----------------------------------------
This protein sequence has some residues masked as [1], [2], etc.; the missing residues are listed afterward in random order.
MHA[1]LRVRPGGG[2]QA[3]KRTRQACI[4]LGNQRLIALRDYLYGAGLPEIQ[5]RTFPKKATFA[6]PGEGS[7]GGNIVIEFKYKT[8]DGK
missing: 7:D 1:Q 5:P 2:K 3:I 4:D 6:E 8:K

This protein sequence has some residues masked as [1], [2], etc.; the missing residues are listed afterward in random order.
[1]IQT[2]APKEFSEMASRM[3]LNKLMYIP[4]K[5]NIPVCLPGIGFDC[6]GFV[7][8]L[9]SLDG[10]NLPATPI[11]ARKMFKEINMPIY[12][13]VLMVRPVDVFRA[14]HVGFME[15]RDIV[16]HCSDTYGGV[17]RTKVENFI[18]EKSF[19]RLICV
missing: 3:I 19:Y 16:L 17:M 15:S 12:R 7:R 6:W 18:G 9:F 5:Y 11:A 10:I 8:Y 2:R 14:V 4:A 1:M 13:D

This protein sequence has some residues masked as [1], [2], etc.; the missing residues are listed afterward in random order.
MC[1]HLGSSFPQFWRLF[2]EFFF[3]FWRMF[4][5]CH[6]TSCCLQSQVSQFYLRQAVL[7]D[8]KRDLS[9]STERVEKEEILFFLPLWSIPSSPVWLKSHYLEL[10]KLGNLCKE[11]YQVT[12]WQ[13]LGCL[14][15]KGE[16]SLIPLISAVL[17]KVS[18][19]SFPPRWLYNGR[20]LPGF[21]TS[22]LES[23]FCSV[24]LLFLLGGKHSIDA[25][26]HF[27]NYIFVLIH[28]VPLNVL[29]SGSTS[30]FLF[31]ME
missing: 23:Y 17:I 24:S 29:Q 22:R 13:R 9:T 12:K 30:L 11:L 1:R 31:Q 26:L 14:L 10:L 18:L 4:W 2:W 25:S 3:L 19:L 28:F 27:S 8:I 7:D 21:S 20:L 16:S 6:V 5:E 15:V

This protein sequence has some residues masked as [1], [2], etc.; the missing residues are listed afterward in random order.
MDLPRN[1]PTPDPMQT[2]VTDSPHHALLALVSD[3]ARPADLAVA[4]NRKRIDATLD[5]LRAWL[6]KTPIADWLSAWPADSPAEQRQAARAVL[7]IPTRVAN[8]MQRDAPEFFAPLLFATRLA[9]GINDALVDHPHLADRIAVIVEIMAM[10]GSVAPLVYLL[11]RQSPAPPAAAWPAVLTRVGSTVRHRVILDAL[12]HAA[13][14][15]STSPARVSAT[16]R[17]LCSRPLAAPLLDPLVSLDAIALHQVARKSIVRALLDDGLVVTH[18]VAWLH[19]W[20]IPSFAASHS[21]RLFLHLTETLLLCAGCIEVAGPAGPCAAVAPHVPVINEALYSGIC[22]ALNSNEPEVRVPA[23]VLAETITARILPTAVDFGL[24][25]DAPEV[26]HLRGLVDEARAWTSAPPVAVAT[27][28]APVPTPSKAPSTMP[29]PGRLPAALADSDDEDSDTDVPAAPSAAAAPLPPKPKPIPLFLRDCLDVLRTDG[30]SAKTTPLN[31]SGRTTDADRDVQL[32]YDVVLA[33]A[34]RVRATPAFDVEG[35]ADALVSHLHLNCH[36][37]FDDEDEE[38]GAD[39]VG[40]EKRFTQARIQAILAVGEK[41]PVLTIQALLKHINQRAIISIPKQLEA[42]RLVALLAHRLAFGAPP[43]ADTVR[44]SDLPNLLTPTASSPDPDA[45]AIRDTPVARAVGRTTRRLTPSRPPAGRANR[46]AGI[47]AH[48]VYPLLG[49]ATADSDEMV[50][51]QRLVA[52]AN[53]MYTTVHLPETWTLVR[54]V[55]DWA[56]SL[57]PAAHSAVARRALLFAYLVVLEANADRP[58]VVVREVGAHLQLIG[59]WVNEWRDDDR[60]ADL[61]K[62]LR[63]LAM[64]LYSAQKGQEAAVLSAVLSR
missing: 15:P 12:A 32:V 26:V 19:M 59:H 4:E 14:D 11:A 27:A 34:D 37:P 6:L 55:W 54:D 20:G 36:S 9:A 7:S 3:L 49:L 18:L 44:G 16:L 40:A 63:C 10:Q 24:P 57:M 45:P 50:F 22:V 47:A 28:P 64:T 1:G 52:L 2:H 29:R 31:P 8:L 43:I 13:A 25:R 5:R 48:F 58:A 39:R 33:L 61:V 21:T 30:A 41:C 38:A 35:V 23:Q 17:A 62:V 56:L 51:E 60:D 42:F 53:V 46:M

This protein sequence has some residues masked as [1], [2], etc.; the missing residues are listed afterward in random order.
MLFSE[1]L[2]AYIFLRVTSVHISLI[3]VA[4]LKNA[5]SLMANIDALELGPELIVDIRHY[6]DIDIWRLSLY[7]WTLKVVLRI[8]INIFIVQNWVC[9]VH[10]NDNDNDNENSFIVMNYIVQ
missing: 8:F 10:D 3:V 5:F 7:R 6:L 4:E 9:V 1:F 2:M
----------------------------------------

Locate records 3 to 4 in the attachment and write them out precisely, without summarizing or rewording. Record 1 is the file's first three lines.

This protein sequence has some residues masked as [1], [2], etc.; the missing residues are listed afterward in random order.
MC[1]HLGSSFPQFWRLF[2]EFFF[3]FWRMF[4][5]CH[6]TSCCLQSQVSQFYLRQAVL[7]D[8]KRDLS[9]STERVEKEEILFFLPLWSIPSSPVWLKSHYLEL[10]KLGNLCKE[11]YQVT[12]WQ[13]LGCL[14][15]KGE[16]SLIPLISAVL[17]KVS[18][19]SFPPRWLYNGR[20]LPGF[21]TS[22]LES[23]FCSV[24]LLFLLGGKHSIDA[25][26]HF[27]NYIFVLIH[28]VPLNVL[29]SGSTS[30]FLF[31]ME
missing: 23:Y 17:I 24:S 29:Q 22:R 13:R 9:T 12:K 30:L 11:L 1:R 31:Q 26:L 14:L 10:L 18:L 4:W 2:W 25:S 3:L 19:L 28:F 27:S 8:I 7:D 21:S 20:L 16:S 6:V 5:E 15:V

This protein sequence has some residues masked as [1], [2], etc.; the missing residues are listed afterward in random order.
MDLPRN[1]PTPDPMQT[2]VTDSPHHALLALVSD[3]ARPADLAVA[4]NRKRIDATLD[5]LRAWL[6]KTPIADWLSAWPADSPAEQRQAARAVL[7]IPTRVAN[8]MQRDAPEFFAPLLFATRLA[9]GINDALVDHPHLADRIAVIVEIMAM[10]GSVAPLVYLL[11]RQSPAPPAAAWPAVLTRVGSTVRHRVILDAL[12]HAA[13][14][15]STSPARVSAT[16]R[17]LCSRPLAAPLLDPLVSLDAIALHQVARKSIVRALLDDGLVVTH[18]VAWLH[19]W[20]IPSFAASHS[21]RLFLHLTETLLLCAGCIEVAGPAGPCAAVAPHVPVINEALYSGIC[22]ALNSNEPEVRVPA[23]VLAETITARILPTAVDFGL[24][25]DAPEV[26]HLRGLVDEARAWTSAPPVAVAT[27][28]APVPTPSKAPSTMP[29]PGRLPAALADSDDEDSDTDVPAAPSAAAAPLPPKPKPIPLFLRDCLDVLRTDG[30]SAKTTPLN[31]SGRTTDADRDVQL[32]YDVVLA[33]A[34]RVRATPAFDVEG[35]ADALVSHLHLNCH[36][37]FDDEDEE[38]GAD[39]VG[40]EKRFTQARIQAILAVGEK[41]PVLTIQALLKHINQRAIISIPKQLEA[42]RLVALLAHRLAFGAPP[43]ADTVR[44]SDLPNLLTPTASSPDPDA[45]AIRDTPVARAVGRTTRRLTPSRPPAGRANR[46]AGI[47]AH[48]VYPLLG[49]ATADSDEMV[50][51]QRLVA[52]AN[53]MYTTVHLPETWTLVR[54]V[55]DWA[56]SL[57]PAAHSAVARRALLFAYLVVLEANADRP[58]VVVREVGAHLQLIG[59]WVNEWRDDDR[60]ADL[61]K[62]LR[63]LAM[64]LYSAQKGQEAAVLSAVLSR
missing: 15:P 12:A 32:V 26:V 19:M 59:H 4:E 14:D 11:A 27:A 34:D 37:P 6:L 55:W 54:D 20:G 36:S 9:A 7:S 3:L 49:L 18:L 44:G 16:L 40:A 63:C 10:Q 24:P 57:M 45:P 50:F 22:V 47:A 28:P 64:T 1:G 52:L 2:H 29:R 31:P 8:L 43:I 13:A 25:R 5:R 48:F 58:A 39:R 33:L 61:V 21:T 30:A 41:C 38:A 35:V 23:Q 17:A 62:V 56:L 51:E 60:D 42:F 53:V 46:M